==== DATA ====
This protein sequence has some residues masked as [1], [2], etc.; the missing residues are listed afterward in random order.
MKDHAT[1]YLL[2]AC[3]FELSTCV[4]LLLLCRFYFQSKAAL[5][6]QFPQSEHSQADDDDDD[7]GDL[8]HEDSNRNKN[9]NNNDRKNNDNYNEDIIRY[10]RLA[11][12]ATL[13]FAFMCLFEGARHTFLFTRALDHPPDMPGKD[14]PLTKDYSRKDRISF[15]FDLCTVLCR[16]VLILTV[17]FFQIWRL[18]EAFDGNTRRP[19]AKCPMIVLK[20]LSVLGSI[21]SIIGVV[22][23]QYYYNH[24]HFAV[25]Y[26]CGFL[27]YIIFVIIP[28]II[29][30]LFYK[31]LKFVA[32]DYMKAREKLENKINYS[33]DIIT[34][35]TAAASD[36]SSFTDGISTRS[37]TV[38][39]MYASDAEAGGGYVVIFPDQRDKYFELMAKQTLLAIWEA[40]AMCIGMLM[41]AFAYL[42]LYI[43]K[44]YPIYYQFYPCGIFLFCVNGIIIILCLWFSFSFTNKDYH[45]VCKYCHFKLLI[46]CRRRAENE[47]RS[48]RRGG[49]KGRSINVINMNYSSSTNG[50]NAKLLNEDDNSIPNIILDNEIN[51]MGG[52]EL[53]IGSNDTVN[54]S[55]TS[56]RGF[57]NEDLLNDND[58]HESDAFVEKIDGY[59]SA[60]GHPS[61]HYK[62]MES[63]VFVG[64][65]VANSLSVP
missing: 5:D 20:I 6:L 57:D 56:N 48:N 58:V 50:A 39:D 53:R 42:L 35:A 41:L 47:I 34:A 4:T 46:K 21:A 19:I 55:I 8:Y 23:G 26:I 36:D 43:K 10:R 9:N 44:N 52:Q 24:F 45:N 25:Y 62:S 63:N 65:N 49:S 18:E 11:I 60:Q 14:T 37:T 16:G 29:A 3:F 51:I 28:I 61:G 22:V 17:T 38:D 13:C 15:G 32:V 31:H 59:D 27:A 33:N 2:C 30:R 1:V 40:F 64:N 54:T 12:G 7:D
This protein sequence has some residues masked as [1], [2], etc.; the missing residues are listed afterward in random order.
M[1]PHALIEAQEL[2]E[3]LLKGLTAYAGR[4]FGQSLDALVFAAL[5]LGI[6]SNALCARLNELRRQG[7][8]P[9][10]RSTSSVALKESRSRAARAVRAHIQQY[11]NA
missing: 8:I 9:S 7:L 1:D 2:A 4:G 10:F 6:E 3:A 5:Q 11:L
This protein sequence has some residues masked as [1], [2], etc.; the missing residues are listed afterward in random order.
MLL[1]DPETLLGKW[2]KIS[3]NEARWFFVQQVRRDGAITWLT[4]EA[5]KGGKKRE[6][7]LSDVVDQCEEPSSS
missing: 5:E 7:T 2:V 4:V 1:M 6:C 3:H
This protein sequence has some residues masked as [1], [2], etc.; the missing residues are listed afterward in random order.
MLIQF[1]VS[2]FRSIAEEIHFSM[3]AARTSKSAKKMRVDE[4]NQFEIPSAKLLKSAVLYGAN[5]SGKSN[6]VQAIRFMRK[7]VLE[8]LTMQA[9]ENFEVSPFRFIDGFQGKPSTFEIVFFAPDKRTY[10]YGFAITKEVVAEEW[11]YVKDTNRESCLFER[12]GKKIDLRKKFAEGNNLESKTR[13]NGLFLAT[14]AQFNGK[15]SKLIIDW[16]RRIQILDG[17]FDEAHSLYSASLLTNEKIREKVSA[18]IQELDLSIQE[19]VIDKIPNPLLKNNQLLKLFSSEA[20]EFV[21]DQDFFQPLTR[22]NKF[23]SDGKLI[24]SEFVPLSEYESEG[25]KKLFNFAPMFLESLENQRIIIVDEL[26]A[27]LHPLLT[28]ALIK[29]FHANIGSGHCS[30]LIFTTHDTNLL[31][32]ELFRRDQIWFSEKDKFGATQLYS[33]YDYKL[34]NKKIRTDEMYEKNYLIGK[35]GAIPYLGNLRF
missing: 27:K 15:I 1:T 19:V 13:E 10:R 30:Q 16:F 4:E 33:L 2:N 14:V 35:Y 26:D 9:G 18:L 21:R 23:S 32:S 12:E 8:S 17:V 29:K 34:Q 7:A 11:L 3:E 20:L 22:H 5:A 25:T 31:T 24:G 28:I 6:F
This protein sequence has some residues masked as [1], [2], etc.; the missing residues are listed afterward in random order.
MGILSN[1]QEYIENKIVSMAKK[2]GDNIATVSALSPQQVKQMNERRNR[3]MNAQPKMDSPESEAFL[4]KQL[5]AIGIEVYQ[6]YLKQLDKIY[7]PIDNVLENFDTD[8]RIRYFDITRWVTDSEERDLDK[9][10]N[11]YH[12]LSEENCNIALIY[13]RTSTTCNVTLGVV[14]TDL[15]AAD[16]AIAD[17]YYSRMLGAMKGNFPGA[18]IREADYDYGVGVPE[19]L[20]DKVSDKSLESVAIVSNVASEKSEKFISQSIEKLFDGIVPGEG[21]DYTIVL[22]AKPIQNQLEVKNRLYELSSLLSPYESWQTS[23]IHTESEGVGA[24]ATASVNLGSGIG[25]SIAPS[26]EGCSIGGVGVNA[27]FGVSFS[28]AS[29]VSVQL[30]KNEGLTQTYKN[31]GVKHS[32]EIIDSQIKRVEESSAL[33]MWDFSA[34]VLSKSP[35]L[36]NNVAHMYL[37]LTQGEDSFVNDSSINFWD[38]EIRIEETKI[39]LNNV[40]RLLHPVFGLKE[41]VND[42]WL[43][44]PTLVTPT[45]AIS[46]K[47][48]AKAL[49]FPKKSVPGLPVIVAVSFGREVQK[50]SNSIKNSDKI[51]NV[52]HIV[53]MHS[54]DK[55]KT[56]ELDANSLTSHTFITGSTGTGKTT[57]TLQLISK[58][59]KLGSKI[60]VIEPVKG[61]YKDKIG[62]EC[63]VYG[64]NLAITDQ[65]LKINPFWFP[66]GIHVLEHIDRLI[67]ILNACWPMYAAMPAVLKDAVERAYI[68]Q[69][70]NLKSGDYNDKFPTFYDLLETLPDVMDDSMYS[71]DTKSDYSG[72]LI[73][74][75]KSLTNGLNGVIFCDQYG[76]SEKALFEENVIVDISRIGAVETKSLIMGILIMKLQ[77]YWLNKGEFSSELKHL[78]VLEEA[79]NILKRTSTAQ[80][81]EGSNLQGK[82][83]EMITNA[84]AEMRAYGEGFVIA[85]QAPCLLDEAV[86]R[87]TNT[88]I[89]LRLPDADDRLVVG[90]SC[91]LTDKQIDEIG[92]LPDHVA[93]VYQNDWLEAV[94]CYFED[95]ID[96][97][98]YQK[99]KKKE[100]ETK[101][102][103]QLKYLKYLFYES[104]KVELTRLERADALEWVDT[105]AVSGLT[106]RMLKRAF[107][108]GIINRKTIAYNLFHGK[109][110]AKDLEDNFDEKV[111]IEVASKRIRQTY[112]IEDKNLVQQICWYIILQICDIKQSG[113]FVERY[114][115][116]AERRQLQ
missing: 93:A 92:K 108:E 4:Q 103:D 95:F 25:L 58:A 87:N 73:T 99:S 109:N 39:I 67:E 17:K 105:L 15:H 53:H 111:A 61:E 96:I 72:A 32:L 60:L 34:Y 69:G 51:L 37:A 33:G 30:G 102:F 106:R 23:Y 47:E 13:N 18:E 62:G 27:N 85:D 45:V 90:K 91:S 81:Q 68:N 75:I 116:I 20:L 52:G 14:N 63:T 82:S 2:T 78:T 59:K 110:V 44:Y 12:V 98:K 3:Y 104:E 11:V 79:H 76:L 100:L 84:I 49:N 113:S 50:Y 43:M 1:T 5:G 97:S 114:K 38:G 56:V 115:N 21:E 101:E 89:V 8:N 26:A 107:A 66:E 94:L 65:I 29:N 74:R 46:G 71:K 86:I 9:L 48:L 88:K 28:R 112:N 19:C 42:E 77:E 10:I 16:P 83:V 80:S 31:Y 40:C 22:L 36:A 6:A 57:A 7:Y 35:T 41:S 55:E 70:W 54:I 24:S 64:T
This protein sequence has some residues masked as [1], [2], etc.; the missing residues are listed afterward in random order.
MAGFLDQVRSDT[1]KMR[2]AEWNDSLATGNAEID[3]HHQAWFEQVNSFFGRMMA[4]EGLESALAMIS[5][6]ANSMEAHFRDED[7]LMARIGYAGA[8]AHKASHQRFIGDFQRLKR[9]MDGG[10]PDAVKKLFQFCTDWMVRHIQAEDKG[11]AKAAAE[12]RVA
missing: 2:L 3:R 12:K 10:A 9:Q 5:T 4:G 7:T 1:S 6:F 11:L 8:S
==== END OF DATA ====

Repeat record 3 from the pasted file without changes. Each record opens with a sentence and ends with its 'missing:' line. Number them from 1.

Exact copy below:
This protein sequence has some residues masked as [1], [2], etc.; the missing residues are listed afterward in random order.
MLL[1]DPETLLGKW[2]KIS[3]NEARWFFVQQVRRDGAITWLT[4]EA[5]KGGKKRE[6][7]LSDVVDQCEEPSSS
missing: 5:E 7:T 2:V 4:V 1:M 6:C 3:H